“Certain dreams I had, were shattered.” – Juicero co-founder Doug Evans.
Juicero was a promising Silicon Valley startup that ended its operations in late 2017. The company sold a $700 WiFi-connected vegetable and fruit juice device that was great at first glance and had the investments to back it.
But, there was a problem. Early adopters figured out they could easily squeeze Juicero’s proprietary juice bags by hand. The machine had made itself obsolete and investors weren’t enthused. The company plummeted from a $120 million valuation until it’s inevitable closure.
The thing is, Juicero had a good product goal: creating the easiest, best-tasting juice system, with no preparation or mess. Unfortunately, Juicero saw only one path to that goal and it was the wrong one.
It’s easy to poke fun at Juicero and other quirky startups after the fact. But, these misguided product goals and approaches happen all the time, even at companies with highly successful trajectories. In 2017, a PwC study found that 54% of companies struggle to bridge the gap between innovation strategy and business strategy.
How can you keep your next product from falling victim to this statistic? It all starts with your goals.
Product goals keep you from getting lost in your own vision
The goal for any new product should match up in some way with the goals, desires, and experiences of the end user. Without a positive impact on the end user, a product is pointless and it won’t have met its goal. But, product vision can become cloudy to the point that you can’t see your goals anymore.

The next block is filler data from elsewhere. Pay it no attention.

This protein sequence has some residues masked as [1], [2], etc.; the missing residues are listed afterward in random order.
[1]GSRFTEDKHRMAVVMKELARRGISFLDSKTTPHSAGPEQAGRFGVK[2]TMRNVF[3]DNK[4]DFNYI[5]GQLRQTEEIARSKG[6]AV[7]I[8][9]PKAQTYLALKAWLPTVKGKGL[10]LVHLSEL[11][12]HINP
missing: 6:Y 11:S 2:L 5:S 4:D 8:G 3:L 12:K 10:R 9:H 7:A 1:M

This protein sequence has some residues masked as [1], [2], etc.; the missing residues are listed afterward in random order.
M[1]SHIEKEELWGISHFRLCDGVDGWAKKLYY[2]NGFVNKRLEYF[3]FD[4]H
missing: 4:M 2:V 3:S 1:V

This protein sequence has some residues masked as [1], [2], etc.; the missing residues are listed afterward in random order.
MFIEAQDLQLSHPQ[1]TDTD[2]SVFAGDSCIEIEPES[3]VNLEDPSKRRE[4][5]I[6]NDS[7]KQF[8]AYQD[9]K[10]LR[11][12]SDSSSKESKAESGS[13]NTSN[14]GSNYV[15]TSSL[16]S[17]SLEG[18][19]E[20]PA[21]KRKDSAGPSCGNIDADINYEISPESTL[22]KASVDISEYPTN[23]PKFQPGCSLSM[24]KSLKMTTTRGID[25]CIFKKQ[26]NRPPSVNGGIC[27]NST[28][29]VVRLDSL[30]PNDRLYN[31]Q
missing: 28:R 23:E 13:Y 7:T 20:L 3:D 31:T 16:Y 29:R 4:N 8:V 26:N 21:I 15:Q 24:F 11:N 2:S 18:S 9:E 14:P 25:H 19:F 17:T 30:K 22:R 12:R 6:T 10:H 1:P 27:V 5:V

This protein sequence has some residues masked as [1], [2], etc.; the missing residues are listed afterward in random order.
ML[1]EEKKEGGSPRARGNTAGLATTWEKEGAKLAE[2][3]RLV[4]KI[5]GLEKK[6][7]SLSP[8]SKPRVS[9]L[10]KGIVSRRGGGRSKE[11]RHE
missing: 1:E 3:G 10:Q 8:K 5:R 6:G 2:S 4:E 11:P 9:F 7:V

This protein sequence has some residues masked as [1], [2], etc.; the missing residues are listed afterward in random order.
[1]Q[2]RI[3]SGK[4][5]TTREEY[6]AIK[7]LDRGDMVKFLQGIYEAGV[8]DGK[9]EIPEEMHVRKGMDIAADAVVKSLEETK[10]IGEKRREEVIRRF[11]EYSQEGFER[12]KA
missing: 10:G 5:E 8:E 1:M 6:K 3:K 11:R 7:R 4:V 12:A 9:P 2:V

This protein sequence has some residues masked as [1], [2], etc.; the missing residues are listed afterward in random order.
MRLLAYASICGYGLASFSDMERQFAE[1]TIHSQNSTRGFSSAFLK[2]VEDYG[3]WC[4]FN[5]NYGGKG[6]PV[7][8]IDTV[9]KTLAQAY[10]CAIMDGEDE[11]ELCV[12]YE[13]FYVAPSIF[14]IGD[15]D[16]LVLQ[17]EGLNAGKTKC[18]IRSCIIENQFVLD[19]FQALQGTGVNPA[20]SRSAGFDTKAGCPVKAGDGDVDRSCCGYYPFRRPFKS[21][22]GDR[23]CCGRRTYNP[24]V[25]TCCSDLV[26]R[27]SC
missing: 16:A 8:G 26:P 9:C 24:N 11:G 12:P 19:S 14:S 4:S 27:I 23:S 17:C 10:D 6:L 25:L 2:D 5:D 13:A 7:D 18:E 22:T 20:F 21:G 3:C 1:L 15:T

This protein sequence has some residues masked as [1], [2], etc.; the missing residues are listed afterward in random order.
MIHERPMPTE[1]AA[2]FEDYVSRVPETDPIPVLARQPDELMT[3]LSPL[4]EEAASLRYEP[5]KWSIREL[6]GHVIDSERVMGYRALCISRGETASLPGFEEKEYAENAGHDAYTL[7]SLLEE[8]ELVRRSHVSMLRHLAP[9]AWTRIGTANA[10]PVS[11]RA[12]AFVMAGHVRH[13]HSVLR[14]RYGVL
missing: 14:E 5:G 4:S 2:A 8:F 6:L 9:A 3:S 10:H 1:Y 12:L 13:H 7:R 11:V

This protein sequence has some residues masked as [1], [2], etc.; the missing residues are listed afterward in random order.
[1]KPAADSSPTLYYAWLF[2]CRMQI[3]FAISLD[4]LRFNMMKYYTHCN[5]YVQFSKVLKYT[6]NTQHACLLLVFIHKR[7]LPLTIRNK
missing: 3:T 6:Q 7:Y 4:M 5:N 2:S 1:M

For example, it may be an impressive engineering to produce a juicing force that could lift a car, but why would any end user care? Lifting a car isn’t necessary to positively impact the life of the average juice drinker. Delivering on the actual product goal will.
High-performing companies focus on their product goal and weigh every decision they make against that goal. To do the same, you need to get granular with your goals by making them SMART.
SMART goals are an effective way to level up your product goal
When a goal is SMART it means that it’s specific, measurable, achievable, relevant and time-bound. SMART is an effective method for bringing a molecular view to your overall product goal. It brings clarity, purpose, and cohesion to your team dynamic, which will make everyone’s role clearer and their job easier.